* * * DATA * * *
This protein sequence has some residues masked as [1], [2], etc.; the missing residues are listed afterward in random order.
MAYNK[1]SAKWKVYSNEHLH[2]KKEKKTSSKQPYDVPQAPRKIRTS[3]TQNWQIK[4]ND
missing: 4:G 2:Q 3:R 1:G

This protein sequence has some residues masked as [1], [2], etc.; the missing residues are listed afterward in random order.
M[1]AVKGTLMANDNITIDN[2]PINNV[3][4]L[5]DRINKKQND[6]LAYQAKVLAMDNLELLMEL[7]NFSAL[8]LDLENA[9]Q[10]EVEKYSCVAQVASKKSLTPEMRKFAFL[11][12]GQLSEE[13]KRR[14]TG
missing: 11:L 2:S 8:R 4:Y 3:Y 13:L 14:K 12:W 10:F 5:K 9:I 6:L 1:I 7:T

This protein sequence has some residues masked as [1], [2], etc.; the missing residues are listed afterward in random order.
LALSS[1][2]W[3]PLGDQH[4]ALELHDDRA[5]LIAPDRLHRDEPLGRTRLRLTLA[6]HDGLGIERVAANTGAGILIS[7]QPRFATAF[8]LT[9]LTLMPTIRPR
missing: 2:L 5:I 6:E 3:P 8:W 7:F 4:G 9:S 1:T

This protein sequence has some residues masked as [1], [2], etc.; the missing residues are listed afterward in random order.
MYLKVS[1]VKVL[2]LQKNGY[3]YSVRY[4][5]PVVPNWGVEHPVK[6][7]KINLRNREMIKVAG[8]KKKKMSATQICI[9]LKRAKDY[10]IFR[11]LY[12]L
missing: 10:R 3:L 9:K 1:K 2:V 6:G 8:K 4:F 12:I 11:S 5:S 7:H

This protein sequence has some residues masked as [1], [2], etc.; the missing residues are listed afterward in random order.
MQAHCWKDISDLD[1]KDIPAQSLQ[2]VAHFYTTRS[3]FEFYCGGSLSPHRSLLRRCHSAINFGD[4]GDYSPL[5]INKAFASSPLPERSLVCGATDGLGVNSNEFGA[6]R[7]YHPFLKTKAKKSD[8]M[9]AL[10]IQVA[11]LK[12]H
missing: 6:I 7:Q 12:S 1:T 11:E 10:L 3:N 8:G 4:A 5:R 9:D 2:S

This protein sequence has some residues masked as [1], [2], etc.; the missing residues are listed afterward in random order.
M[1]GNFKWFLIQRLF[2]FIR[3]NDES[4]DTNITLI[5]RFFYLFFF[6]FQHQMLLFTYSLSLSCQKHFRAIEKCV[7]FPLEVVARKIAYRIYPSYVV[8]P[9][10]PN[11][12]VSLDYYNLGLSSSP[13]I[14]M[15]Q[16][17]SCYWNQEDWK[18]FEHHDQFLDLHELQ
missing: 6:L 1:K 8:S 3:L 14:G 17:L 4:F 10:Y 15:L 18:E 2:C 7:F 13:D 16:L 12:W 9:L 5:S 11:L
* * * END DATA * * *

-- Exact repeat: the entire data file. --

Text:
This protein sequence has some residues masked as [1], [2], etc.; the missing residues are listed afterward in random order.
MAYNK[1]SAKWKVYSNEHLH[2]KKEKKTSSKQPYDVPQAPRKIRTS[3]TQNWQIK[4]ND
missing: 4:G 2:Q 3:R 1:G

This protein sequence has some residues masked as [1], [2], etc.; the missing residues are listed afterward in random order.
M[1]AVKGTLMANDNITIDN[2]PINNV[3][4]L[5]DRINKKQND[6]LAYQAKVLAMDNLELLMEL[7]NFSAL[8]LDLENA[9]Q[10]EVEKYSCVAQVASKKSLTPEMRKFAFL[11][12]GQLSEE[13]KRR[14]TG
missing: 11:L 2:S 8:R 4:Y 3:Y 13:L 14:K 12:W 10:F 5:K 9:I 6:L 1:I 7:T

This protein sequence has some residues masked as [1], [2], etc.; the missing residues are listed afterward in random order.
LALSS[1][2]W[3]PLGDQH[4]ALELHDDRA[5]LIAPDRLHRDEPLGRTRLRLTLA[6]HDGLGIERVAANTGAGILIS[7]QPRFATAF[8]LT[9]LTLMPTIRPR
missing: 2:L 5:I 6:E 3:P 8:W 7:F 4:G 9:S 1:T

This protein sequence has some residues masked as [1], [2], etc.; the missing residues are listed afterward in random order.
MYLKVS[1]VKVL[2]LQKNGY[3]YSVRY[4][5]PVVPNWGVEHPVK[6][7]KINLRNREMIKVAG[8]KKKKMSATQICI[9]LKRAKDY[10]IFR[11]LY[12]L
missing: 10:R 3:L 9:K 1:K 2:V 6:G 8:K 4:F 12:I 11:S 5:S 7:H

This protein sequence has some residues masked as [1], [2], etc.; the missing residues are listed afterward in random order.
MQAHCWKDISDLD[1]KDIPAQSLQ[2]VAHFYTTRS[3]FEFYCGGSLSPHRSLLRRCHSAINFGD[4]GDYSPL[5]INKAFASSPLPERSLVCGATDGLGVNSNEFGA[6]R[7]YHPFLKTKAKKSD[8]M[9]AL[10]IQVA[11]LK[12]H
missing: 6:I 7:Q 12:S 1:T 11:E 10:L 3:N 8:G 4:A 5:R 9:D 2:S

This protein sequence has some residues masked as [1], [2], etc.; the missing residues are listed afterward in random order.
M[1]GNFKWFLIQRLF[2]FIR[3]NDES[4]DTNITLI[5]RFFYLFFF[6]FQHQMLLFTYSLSLSCQKHFRAIEKCV[7]FPLEVVARKIAYRIYPSYVV[8]P[9][10]PN[11][12]VSLDYYNLGLSSSP[13]I[14]M[15]Q[16][17]SCYWNQEDWK[18]FEHHDQFLDLHELQ
missing: 6:L 1:K 8:S 3:L 14:G 17:L 4:F 10:Y 15:L 18:E 2:C 7:F 13:D 16:L 12:W 9:L 5:S 11:L